Saint Catherine of Genoa

Saint Catherine of Genoa
(Caterina da Genova)

Feast Day – March 14

Catarinetta (little Catherine) Fieschi, child of a noble family of Genoa, was born 1447. At thirteen she wanted to enter a convent, but was refused admission because of her youth. When she was sixteen, she was given in marriage to a young nobleman, Julian Adorno by name. For this reason she is sometimes called St Catherine Fieschi-Adorno.

Saint Catherine of Genoa's husband turned out to be pleasure-loving, quick-tempered, unfaithful. This was a great trial for Catarinetta; and for a while she tried to drown her disappointment in a whirl of pleasure. However, she retained her trust in God and did not give up her religious exercises.

One day in 1473 she visited the convent where her sister was a nun, and there went to confession. That confession was a turning point in her life. In her sadness and desperation she had turned to God; and He now filled her soul with a large measure of grace, making her realize vividly her own sins and inflaming her heart with seraphic love.

Saint Catherine of Genoa began to receive holy Communion every day, and continued to do so for the rest of her life. She entered upon a most intense spiritual life. After reforming herself, she converted her husband, and then lost herself in service to the poor and the sick.

Financial ruin, brought on by the spendthrift life her husband had been living, served as a reason for disposing of their palatial home on the Via Lomellini and to take up their abode in the Pammatone, largest hospital of Genoa. Living henceforth as brother and sister, Catherine and her husband now devoted themselves completely to the works of mercy. In 1490 Catharine was made matron of the women’s division of the hospital; and she held this position for twenty-one years until her death.

After her husband’s death in 1497, a terrible plague broke out in Genoa and lasted for four years, carrying off four-fifths of the population. Catherine heroically sacrificed herself for the sick, day and night. At the same time she continued her accustomed penances and religious exercises. Frequently she was lost in ecstasy; and even when she was busily engaged in work, her mind was occupied with the things of heaven. She succeeded in a marvelous manner in combining complete “other-worldliness: with the most capable “practicality.” She also wrote an excellent treatise on Purgatory and another which is a Dialogue of the soul and the body. The Holy Office declared that these works alone are proof enough of her genuine holiness.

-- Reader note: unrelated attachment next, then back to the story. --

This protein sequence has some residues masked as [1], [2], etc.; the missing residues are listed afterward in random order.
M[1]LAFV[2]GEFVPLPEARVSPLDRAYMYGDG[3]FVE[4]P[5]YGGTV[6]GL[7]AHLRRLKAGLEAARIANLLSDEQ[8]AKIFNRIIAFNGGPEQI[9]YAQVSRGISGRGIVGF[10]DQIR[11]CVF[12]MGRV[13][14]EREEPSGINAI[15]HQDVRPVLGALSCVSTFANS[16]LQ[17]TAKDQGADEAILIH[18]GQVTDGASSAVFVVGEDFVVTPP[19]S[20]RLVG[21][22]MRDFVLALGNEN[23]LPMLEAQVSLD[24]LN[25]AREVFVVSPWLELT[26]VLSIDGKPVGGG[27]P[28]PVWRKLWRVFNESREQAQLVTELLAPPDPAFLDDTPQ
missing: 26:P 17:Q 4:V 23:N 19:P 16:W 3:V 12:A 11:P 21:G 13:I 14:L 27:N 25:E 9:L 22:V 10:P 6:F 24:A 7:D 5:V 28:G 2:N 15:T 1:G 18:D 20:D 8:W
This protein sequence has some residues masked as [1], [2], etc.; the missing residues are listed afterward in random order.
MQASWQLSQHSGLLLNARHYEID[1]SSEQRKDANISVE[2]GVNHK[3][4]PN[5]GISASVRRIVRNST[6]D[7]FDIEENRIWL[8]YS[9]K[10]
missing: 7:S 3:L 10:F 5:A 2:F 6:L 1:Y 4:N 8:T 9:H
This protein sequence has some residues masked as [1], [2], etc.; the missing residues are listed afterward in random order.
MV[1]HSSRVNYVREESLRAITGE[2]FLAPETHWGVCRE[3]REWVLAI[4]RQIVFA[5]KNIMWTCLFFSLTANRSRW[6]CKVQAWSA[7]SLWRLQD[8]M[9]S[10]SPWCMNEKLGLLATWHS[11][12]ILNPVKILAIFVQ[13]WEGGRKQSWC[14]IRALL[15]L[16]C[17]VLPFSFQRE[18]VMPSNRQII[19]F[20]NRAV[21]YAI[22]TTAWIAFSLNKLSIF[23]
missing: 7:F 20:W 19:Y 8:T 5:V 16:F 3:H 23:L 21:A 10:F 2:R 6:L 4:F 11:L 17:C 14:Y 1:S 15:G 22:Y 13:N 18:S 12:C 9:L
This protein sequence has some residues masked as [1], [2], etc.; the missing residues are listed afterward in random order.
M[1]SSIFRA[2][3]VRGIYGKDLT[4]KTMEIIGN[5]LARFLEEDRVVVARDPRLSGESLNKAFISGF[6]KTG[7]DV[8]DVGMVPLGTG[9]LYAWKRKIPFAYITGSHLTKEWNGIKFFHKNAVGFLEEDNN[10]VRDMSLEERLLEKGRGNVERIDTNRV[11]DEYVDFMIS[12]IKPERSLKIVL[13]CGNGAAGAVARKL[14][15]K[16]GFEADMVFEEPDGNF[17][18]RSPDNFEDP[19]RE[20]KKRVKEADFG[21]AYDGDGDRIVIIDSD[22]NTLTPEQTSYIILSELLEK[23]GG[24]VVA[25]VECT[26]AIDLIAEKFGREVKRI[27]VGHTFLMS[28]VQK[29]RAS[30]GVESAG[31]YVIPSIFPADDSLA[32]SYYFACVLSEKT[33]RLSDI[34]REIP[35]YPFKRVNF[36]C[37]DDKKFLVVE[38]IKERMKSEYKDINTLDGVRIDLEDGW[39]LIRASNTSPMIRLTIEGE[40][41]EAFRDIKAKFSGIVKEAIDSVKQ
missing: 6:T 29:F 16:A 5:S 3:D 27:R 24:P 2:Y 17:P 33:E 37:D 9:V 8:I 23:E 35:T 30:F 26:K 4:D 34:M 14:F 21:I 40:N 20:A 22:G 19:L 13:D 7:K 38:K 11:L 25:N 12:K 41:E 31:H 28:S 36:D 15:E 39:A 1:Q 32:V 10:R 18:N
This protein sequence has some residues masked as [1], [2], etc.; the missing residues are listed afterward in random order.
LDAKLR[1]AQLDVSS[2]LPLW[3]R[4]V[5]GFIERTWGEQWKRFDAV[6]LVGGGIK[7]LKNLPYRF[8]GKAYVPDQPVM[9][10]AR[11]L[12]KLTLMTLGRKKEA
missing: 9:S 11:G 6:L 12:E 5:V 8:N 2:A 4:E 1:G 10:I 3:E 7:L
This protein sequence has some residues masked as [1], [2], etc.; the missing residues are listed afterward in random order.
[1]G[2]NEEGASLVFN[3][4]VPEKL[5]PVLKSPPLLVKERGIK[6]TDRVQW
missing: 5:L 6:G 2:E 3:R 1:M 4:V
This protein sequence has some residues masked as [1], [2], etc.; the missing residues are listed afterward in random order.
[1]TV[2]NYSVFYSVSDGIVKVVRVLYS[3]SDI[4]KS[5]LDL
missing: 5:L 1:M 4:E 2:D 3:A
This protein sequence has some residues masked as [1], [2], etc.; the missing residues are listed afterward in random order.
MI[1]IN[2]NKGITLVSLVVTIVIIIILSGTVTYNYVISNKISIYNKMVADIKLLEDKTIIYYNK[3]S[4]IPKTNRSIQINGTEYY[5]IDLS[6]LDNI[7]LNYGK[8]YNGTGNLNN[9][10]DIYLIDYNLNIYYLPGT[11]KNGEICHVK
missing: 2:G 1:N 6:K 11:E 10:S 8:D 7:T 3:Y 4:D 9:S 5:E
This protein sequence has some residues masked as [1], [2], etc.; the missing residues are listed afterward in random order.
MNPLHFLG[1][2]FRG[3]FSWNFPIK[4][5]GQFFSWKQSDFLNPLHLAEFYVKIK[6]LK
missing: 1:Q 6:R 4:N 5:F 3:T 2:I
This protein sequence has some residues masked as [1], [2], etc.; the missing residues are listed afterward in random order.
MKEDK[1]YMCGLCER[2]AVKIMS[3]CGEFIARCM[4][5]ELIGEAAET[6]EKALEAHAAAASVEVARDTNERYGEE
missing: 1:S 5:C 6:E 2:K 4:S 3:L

Purgatory, she points out, is not a joyless place, but rather one full of joy in God, which however does not abate one particule of its excruciating suffering. Bidding farewell to her goddaughter, Tomasina Vernazza, Catherine said to her:

“Tomasina! Jesus in your heart! Eternity in your mind! The will of God in all your actions! But above all, love, God’s love, entire love!” That, too, had been the program of her own life.

A mystical and mysterious illness, which was really the fire of divine love, consumed the last nine years of her life. One night in August, 1510, Saint Catherine of Genoa requested that the windows of her room be opened that she might see the starry sky. A large number of candles were lighted, and the dying seraphic lover sang the Veni Creator Spiritus.

“Let us go!” she exclaimed. “No more of earth, no more of earth!” She died two weeks later, on September fifteenth, the feast of the Exaltation of the Holy Cross.

The body of St Catherine was exhumed eighteen months after her death. Her body was found to be perfectly intact even through her burial shroud was damp and decayed. There were many miracles that occurred at this time.

Pope Clement XII canonized Saint Catherine of Genoa in 1737.

from The Franciscan Book of Saints, edited by Marion Habig, OFM

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